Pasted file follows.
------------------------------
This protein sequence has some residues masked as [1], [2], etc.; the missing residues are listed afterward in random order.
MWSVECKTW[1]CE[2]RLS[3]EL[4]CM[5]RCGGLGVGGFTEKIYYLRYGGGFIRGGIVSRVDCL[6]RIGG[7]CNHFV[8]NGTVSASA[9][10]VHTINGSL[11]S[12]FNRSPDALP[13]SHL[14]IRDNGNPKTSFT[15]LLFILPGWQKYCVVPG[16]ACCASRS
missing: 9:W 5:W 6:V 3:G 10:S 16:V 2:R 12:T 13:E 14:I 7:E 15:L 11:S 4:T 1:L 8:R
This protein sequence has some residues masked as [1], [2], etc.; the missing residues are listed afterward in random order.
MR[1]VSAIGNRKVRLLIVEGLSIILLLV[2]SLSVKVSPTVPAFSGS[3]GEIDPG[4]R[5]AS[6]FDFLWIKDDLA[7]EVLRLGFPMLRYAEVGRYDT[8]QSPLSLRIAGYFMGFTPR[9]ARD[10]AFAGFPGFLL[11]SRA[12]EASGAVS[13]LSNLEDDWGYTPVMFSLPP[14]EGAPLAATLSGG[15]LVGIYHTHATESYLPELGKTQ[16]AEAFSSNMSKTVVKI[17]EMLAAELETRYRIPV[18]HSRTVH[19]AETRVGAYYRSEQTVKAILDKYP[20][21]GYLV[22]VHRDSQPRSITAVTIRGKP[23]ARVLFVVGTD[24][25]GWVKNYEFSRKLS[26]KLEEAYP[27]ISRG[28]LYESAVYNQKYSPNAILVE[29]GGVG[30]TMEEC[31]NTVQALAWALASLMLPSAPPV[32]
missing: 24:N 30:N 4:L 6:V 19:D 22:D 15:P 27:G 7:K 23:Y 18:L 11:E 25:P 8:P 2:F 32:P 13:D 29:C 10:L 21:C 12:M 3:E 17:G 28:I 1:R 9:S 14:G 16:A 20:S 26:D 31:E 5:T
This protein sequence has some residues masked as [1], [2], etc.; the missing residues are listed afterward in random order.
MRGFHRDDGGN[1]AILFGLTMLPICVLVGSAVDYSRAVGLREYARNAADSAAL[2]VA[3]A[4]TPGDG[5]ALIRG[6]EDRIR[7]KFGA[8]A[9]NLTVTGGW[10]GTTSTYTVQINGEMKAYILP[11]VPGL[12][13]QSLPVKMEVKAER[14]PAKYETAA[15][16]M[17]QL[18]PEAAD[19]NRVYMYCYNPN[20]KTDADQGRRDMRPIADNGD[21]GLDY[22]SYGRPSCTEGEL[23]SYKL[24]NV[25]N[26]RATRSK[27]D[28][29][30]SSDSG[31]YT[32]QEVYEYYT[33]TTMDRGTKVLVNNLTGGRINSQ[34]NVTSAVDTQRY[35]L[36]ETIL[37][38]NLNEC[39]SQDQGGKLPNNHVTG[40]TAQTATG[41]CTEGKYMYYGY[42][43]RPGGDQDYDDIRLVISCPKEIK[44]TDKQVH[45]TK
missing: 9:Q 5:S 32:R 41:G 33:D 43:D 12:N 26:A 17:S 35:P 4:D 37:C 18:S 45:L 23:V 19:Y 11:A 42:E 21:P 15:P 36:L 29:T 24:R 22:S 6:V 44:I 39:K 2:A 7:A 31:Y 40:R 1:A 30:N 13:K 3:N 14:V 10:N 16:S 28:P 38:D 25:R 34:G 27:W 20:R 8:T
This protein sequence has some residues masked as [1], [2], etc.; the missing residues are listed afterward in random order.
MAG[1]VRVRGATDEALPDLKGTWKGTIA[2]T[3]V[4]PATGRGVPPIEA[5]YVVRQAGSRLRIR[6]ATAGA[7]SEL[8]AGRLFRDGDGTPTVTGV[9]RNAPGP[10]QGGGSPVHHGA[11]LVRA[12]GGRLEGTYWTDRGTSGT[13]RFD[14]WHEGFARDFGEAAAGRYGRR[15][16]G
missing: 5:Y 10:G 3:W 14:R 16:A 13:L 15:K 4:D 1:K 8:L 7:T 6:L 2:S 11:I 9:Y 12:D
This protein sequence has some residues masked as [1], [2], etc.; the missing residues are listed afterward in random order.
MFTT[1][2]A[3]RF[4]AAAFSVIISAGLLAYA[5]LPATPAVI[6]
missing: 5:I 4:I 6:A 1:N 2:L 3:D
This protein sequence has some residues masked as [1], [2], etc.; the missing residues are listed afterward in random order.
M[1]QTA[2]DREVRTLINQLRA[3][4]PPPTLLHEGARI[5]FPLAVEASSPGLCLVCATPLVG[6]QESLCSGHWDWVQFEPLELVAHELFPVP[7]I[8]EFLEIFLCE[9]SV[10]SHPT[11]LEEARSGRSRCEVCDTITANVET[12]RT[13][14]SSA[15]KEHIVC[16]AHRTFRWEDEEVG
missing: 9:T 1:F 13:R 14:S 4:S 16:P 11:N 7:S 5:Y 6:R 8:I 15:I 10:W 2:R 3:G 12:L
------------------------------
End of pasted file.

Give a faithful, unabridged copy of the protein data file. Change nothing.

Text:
This protein sequence has some residues masked as [1], [2], etc.; the missing residues are listed afterward in random order.
MWSVECKTW[1]CE[2]RLS[3]EL[4]CM[5]RCGGLGVGGFTEKIYYLRYGGGFIRGGIVSRVDCL[6]RIGG[7]CNHFV[8]NGTVSASA[9][10]VHTINGSL[11]S[12]FNRSPDALP[13]SHL[14]IRDNGNPKTSFT[15]LLFILPGWQKYCVVPG[16]ACCASRS
missing: 9:W 5:W 6:V 3:G 10:S 16:V 2:R 12:T 13:E 14:I 7:E 15:L 11:S 4:T 1:L 8:R
This protein sequence has some residues masked as [1], [2], etc.; the missing residues are listed afterward in random order.
MR[1]VSAIGNRKVRLLIVEGLSIILLLV[2]SLSVKVSPTVPAFSGS[3]GEIDPG[4]R[5]AS[6]FDFLWIKDDLA[7]EVLRLGFPMLRYAEVGRYDT[8]QSPLSLRIAGYFMGFTPR[9]ARD[10]AFAGFPGFLL[11]SRA[12]EASGAVS[13]LSNLEDDWGYTPVMFSLPP[14]EGAPLAATLSGG[15]LVGIYHTHATESYLPELGKTQ[16]AEAFSSNMSKTVVKI[17]EMLAAELETRYRIPV[18]HSRTVH[19]AETRVGAYYRSEQTVKAILDKYP[20][21]GYLV[22]VHRDSQPRSITAVTIRGKP[23]ARVLFVVGTD[24][25]GWVKNYEFSRKLS[26]KLEEAYP[27]ISRG[28]LYESAVYNQKYSPNAILVE[29]GGVG[30]TMEEC[31]NTVQALAWALASLMLPSAPPV[32]
missing: 24:N 30:N 4:L 6:V 19:D 22:D 15:P 27:G 7:K 23:Y 18:L 11:E 25:P 8:P 2:F 32:P 13:D 29:C 10:L 21:C 12:M 3:E 17:G 28:I 1:R 9:S 14:G 16:A 20:S 26:D 31:E 5:T
This protein sequence has some residues masked as [1], [2], etc.; the missing residues are listed afterward in random order.
MRGFHRDDGGN[1]AILFGLTMLPICVLVGSAVDYSRAVGLREYARNAADSAAL[2]VA[3]A[4]TPGDG[5]ALIRG[6]EDRIR[7]KFGA[8]A[9]NLTVTGGW[10]GTTSTYTVQINGEMKAYILP[11]VPGL[12][13]QSLPVKMEVKAER[14]PAKYETAA[15][16]M[17]QL[18]PEAAD[19]NRVYMYCYNPN[20]KTDADQGRRDMRPIADNGD[21]GLDY[22]SYGRPSCTEGEL[23]SYKL[24]NV[25]N[26]RATRSK[27]D[28][29][30]SSDSG[31]YT[32]QEVYEYYT[33]TTMDRGTKVLVNNLTGGRINSQ[34]NVTSAVDTQRY[35]L[36]ETIL[37][38]NLNEC[39]SQDQGGKLPNNHVTG[40]TAQTATG[41]CTEGKYMYYGY[42][43]RPGGDQDYDDIRLVISCPKEIK[44]TDKQVH[45]TK
missing: 9:Q 5:S 32:R 41:G 33:D 43:D 12:N 26:A 17:S 35:P 4:D 37:C 18:S 45:L 23:V 19:Y 11:A 42:E 21:P 15:P 36:L 29:T 24:R 22:S 6:V 44:I 39:K 2:A 7:A 31:Y 40:R 1:A 30:N 13:K 3:N 14:V 10:N 16:S 28:P 38:D 25:R 34:G 27:W 20:R 8:T
This protein sequence has some residues masked as [1], [2], etc.; the missing residues are listed afterward in random order.
MAG[1]VRVRGATDEALPDLKGTWKGTIA[2]T[3]V[4]PATGRGVPPIEA[5]YVVRQAGSRLRIR[6]ATAGA[7]SEL[8]AGRLFRDGDGTPTVTGV[9]RNAPGP[10]QGGGSPVHHGA[11]LVRA[12]GGRLEGTYWTDRGTSGT[13]RFD[14]WHEGFARDFGEAAAGRYGRR[15][16]G
missing: 5:Y 10:G 3:W 14:R 16:A 13:L 15:K 4:D 1:K 8:L 7:T 6:L 2:S 11:I 9:Y 12:D
This protein sequence has some residues masked as [1], [2], etc.; the missing residues are listed afterward in random order.
MFTT[1][2]A[3]RF[4]AAAFSVIISAGLLAYA[5]LPATPAVI[6]
missing: 5:I 4:I 6:A 1:N 2:L 3:D
This protein sequence has some residues masked as [1], [2], etc.; the missing residues are listed afterward in random order.
M[1]QTA[2]DREVRTLINQLRA[3][4]PPPTLLHEGARI[5]FPLAVEASSPGLCLVCATPLVG[6]QESLCSGHWDWVQFEPLELVAHELFPVP[7]I[8]EFLEIFLCE[9]SV[10]SHPT[11]LEEARSGRSRCEVCDTITANVET[12]RT[13][14]SSA[15]KEHIVC[16]AHRTFRWEDEEVG
missing: 9:T 1:F 13:R 14:S 4:S 16:P 11:N 7:S 5:Y 6:R 8:I 15:I 10:W 2:R 3:G 12:L